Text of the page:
- eclipse year
a unit of time used in astronomy in the prediction of eclipses. The plane of
the moon's orbit around the earth and the plane of the earth's orbit around the
sun intersect in a line called the line of nodes. Eclipses of the sun or moon
can only occur at times when the earth, moon, and sun all lie very close to
this line. The eclipse year, has a length of 346.62 days.
a mathematical unit used as the base of "natural" logarithms and exponentials.
The real number e is irrational, which means that its decimal expansion
is infinite and non-repeating. To 25 significant digits e equals 2.718
281 828 459 045 235 360 287. Function ex : the behavior
called "exponential growth." The Swiss mathematician Leonard Euler (1707-1783)
introduced the symbol e , because it is the first letter of the word
"exponential." It is sometimes called the Euler number.
the Dutch ell, a traditional unit of length equal to about 68-70 centimeters
(roughly 27 inches). See the ell below.
- electric horsepower
a unit of power, equal to exactly 746 watts (550.221 foot pounds per second),
used in the electric industry. This is slightly larger than the ordinary or
mechanical horsepower of exactly 550 foot pounds per second.
a traditional unit of length used primarily for measuring cloth. In the English
system, one ell equals 20 nails, 45 inches, or 1.25 yards (exactly 1.143
a traditional unit of distance in German speaking countries. The elle varied
considerably, but it was always shorter than the English ell or French aune. A
typical value in northern Germany was exactly 2 fuss (German feet), which would
be close to 24 inches or 60 centimeters. In the south, the elle was usually
longer, about 2.5 fuss. In Vienna, the elle was eventually standardized at
30.68 inches (77.93 centimeters).
- energy factor (EF)
a measure of the energy efficiency of an appliance. In the U.S., the Department
of Energy has defined energy factors for a variety of appliances. For
dishwashers, the energy factor is the number of cycles per kilowatt hour of
power input. For clothes washers, it is the capacity of the washer in cubic
feet divided by the number of kilowatt hours of power input per washing cycle.
For clothes dryers, it is the number of pounds of clothes dried per kilowatt
hour of power consumed.
a unit of quantity equal to 9, coined from the Greek word for nine, ennea.
alternate spelling for aeon, a unit of time equal to 1 billion years.
a ancient unit of volume for grains and dry commodities, used in the Bible. The
ephah is believed to equal about 40.32 liters or 1.4239 cubic feet, about 1.144
a measure of time used in astronomy.
a unit of time equal to 19 years, used in predictions of the tides. In this
use, an epoch is another name for a Metonic cycle. All possible alignments of
the sun and moon occur in this 19-year cycle, so tidal heights and other tidal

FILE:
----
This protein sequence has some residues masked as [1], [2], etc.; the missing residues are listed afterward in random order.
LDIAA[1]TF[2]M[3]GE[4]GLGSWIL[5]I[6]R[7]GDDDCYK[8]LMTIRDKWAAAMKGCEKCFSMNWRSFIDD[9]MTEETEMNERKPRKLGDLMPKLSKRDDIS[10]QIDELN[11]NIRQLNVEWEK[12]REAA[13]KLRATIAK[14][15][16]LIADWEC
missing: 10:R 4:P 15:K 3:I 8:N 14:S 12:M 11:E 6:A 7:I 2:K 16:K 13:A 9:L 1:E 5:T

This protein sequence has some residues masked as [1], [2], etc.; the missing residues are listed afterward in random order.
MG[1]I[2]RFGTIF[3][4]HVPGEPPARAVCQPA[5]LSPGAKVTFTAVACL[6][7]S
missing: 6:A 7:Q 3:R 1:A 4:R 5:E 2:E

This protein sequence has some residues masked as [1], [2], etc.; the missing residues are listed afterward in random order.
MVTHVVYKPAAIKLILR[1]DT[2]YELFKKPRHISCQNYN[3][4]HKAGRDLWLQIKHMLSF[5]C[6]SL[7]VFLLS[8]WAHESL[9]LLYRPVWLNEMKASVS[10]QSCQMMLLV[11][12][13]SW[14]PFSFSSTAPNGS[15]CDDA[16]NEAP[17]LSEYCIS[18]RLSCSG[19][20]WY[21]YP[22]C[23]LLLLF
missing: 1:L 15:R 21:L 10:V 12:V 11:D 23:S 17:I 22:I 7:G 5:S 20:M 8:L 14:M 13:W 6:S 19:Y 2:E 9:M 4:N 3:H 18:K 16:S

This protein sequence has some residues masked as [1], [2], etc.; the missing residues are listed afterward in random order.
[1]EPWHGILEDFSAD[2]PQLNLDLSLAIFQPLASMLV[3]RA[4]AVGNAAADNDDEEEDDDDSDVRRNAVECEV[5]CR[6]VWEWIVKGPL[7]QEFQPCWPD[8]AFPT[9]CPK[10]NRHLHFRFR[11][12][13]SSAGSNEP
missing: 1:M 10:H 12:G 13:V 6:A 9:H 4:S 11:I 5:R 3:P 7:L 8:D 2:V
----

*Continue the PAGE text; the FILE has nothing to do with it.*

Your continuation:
phenomena are averaged over this period.
- equivalent or equivalent weight (Eq)
a unit of relative amount of substance used in chemistry. One equivalent weight
of an element, compound, or ion is the weight in grams of that substance which
would react with or replace one gram of hydrogen. Since one gram of hydrogen is
very nearly equal to one mole and since hydrogen has one electron free to react
with other substances, 1 Eq of a substance is effectively equal to one mole
divided by the valence of the substance.
the unit of work or energy in the CGS system, equal to the work done by a force
of one dyne acting through a distance of one centimeter. Equivalently, one erg
is the kinetic energy of a mass of 2 grams moving at a velocity of 1 cm/sec,
equal to 0.1 microjoule, or about 7.375 x 10-8 foot-pound. The name
of the unit is from the Greek word ergon, work.
a traditional unit of distance in Spain and Portugal, like the English furlong.
The Spanish estadio is equal to 1/8 milla or 625 pies; this is about 571 feet
or 174 meters. The Portuguese unit is 1/8 milha, which is much longer: about
856 feet or 261 meters.
- ett- or etto- (h-)
Italian spelling for the metric prefix hecto- (100). The hectare, for example,
is ettaro in Italian. The International System allows national
variations in spelling of the names of units, but not in the symbols used for
them; thus the symbol for etto- is h-.
- exa- (E-)
a metric prefix denoting 1018 (one quintillion in U.S.
nomenclature). The Latin and Greek prefix ex- means "out of," and is often used
to indicate "a long way," as in the words "expanse" or "extreme." The
prefix suggests the Greek hexa, meaning 6, this being the sixth prefix
(n = 6), in the list of SI prefixes for multiples of 103n.
- exajoule (EJ)
a metric unit of energy. One exajoule equals 947.817 (U.S.) trillion Btu,
277.7778 petawatt hours, or about 9480 megatherms. The unit is often used in
discussing global energy production, which is measured in hundreds of exajoules
- exameter (Em)
a metric unit of distance equal to 1015 kilometers. This is
equivalent to about 621.371 trillion miles, 105.7 light years, or 32.408
parsecs. One exameter is approximately the distance from the earth to the
Hyades star cluster in Taurus.
- exposure value (EV)
a unit used in photography to describe relative exposure. EV 0 is assigned to a
specific combination of exposure time and lens aperture, such as 1 second at
f/1. The difference between two exposure values is equal to the number of stops
separating the two exposure settings.
a term often used with a Snellen fraction in phrases such as "20/20 eyesight."